For euvolemic hyponatremia, after correction of serum sodium level, institute water restriction and treat the underlying disorder. For hypervolemic hyponatremia (edema), institute sodium and water restriction, and administer diuretics if needed to treat the clinical condition (e.g., congestive heart failure).
Hypernatremia is a serum sodium level >145 mEq/L. Hypernatremia generally indicates a lack of total body water in relation to total body solute and often occurs as a result of dehydration (loss of water through the GI tract, kidney, or insensible losses), but may also occur secondary to excessive sodium intake (e.g., inadequate water intake or hypertonic solution intake) (Table 129-8).22 Diarrhea is the most common cause in children. Other diseases to consider include renal disease and diabetes insipidus. Children are at risk for hypernatremia if free water is limited or if formula is mixed improperly. Mild hypernatremia is commonly found in ill children, particularly infants with gastroenteritis. If mild, it is usually asymptomatic and corrects with treatment of the underlying cause. Serum sodium levels of >160 mEq/L require immediate attention due to the potential for serious complications and permanent neurologic sequelae, including intellectual deficits, seizure disorder, or other neurologic impairments. Conversely, patients who have a sodium level of <160 mEq/L and receive treatment typically have symptoms that are relatively mild and self-limited.
TABLE 129-8Treatment of Hypovolemic or Euvolemic Hypernatremia ||Download (.pdf) TABLE 129-8 Treatment of Hypovolemic or Euvolemic Hypernatremia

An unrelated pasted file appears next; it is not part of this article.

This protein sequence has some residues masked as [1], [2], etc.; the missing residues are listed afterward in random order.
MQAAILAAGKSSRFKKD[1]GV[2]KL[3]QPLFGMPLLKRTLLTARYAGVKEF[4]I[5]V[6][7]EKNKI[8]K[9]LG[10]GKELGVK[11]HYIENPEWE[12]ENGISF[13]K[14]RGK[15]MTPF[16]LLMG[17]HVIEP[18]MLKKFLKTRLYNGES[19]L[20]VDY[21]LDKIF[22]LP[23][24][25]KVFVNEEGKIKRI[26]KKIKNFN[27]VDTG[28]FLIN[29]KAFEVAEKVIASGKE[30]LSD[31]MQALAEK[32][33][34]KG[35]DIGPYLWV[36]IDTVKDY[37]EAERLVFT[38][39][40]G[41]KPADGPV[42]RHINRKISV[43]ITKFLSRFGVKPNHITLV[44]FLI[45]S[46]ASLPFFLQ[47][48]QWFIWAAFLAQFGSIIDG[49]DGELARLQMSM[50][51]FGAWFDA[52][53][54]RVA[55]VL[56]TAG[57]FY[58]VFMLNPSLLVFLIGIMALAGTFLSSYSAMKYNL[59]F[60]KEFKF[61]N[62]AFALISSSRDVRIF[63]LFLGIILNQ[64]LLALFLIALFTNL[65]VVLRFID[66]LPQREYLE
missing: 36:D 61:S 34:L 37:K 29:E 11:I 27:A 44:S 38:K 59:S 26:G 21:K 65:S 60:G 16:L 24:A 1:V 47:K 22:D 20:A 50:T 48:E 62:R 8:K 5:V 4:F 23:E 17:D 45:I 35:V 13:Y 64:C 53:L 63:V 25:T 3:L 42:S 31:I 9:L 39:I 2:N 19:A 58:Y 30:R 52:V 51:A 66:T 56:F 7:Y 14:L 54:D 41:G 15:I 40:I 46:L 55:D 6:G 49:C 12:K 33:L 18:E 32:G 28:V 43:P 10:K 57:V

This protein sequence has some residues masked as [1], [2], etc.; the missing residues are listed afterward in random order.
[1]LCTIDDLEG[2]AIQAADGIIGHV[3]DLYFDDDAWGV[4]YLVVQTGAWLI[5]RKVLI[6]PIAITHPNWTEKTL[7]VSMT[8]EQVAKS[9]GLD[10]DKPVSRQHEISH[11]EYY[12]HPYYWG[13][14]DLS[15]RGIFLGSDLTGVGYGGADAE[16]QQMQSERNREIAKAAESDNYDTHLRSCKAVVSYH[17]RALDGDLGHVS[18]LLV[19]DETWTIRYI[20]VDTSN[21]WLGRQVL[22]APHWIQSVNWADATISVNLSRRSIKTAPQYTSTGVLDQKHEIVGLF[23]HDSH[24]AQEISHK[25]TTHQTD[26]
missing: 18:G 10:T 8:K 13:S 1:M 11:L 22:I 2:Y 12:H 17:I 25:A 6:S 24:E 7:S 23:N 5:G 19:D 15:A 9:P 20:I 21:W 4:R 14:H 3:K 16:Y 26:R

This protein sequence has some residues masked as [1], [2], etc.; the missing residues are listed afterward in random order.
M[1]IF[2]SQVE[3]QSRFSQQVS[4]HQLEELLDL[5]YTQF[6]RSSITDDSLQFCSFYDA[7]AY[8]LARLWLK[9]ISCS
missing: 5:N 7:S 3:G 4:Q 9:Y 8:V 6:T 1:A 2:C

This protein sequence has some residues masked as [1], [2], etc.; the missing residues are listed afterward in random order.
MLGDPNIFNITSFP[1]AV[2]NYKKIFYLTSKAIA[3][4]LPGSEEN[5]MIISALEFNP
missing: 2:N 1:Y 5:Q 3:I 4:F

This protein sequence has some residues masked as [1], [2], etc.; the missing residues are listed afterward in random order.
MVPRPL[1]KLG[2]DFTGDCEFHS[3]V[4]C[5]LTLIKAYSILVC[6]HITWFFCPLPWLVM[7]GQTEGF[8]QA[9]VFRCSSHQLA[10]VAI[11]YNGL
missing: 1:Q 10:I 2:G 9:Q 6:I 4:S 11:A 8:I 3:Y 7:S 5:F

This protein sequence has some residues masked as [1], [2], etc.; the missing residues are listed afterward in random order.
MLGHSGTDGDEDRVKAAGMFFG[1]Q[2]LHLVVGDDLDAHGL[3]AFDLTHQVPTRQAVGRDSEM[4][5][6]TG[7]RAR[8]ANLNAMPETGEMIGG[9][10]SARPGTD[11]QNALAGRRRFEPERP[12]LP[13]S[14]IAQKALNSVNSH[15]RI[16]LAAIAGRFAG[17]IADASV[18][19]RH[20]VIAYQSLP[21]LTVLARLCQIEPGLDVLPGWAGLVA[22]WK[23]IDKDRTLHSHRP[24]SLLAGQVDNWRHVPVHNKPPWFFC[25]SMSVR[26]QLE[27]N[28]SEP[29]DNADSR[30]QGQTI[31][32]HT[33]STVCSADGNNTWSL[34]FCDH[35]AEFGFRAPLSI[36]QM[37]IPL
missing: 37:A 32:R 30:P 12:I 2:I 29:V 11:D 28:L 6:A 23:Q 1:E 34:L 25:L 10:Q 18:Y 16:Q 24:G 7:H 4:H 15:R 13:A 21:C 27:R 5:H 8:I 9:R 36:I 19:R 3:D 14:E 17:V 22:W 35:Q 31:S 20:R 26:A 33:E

|Condition ||Treatment* |
|If hypovolemic and hemodynamically unstable ||Correct instability with NS boluses (20 mL/kg boluses followed by reassessment after each bolus) |
|Once hemodynamically stable and hypovolemic or euvolemic hypernatremia || |
Correct deficit to normal over 24 h
Free water deficit (mL) = 4 mL × body weight (kg) × [desired change in serum sodium mEq/L (mmol/L)]
Subtract bolus fluids given from deficit; correct remaining deficit giving half of deficit over first 8 h and remainder over the next 16 h (see text for monitoring criteria)†
Signs and symptoms of hypernatremia result from cellular dehydration as free water moves from the intracellular to extracellular space and include mental status changes, muscular weakness, ataxia, tremors, hyperreflexia, seizures, unresponsiveness, intracerebral hemorrhage, permanent neurologic dysfunction, and death. In addition, when extracellular fluid hypertonicity develops, brain intracellular osmolar contents increase to prevent or minimize cell shrinkage. In severe hypernatremic dehydration, neurologic findings may include any of the following: increased peripheral tone with brisk reflexes, muscle weakness, high-pitched cry, nuchal rigidity, myoclonus, asterixis, chorea, altered level of consciousness, or seizures.22,23
Treatment is the restoration of intravascular volume while decreasing the serum sodium level. Correct serum sodium gradually to avoid cerebral edema and associated central pontine myelinolysis (Table 129-8). Closely monitor serum sodium levels every hour initially to ensure that the level is reduced no faster than 1 mEq/L/h and no more than 15 mEq/L in the first 24 hours. This may require more than 48 hours for complete correction. Monitor urine output given the risk of acute tubular necrosis.22 Correct underlying causes. Hypervolemic hypernatremia may require dialysis if sodium levels cannot be decreased without volume overload. Dialysis may also be required for hypernatremia of any type if the initial serum sodium is >180 mmol/L.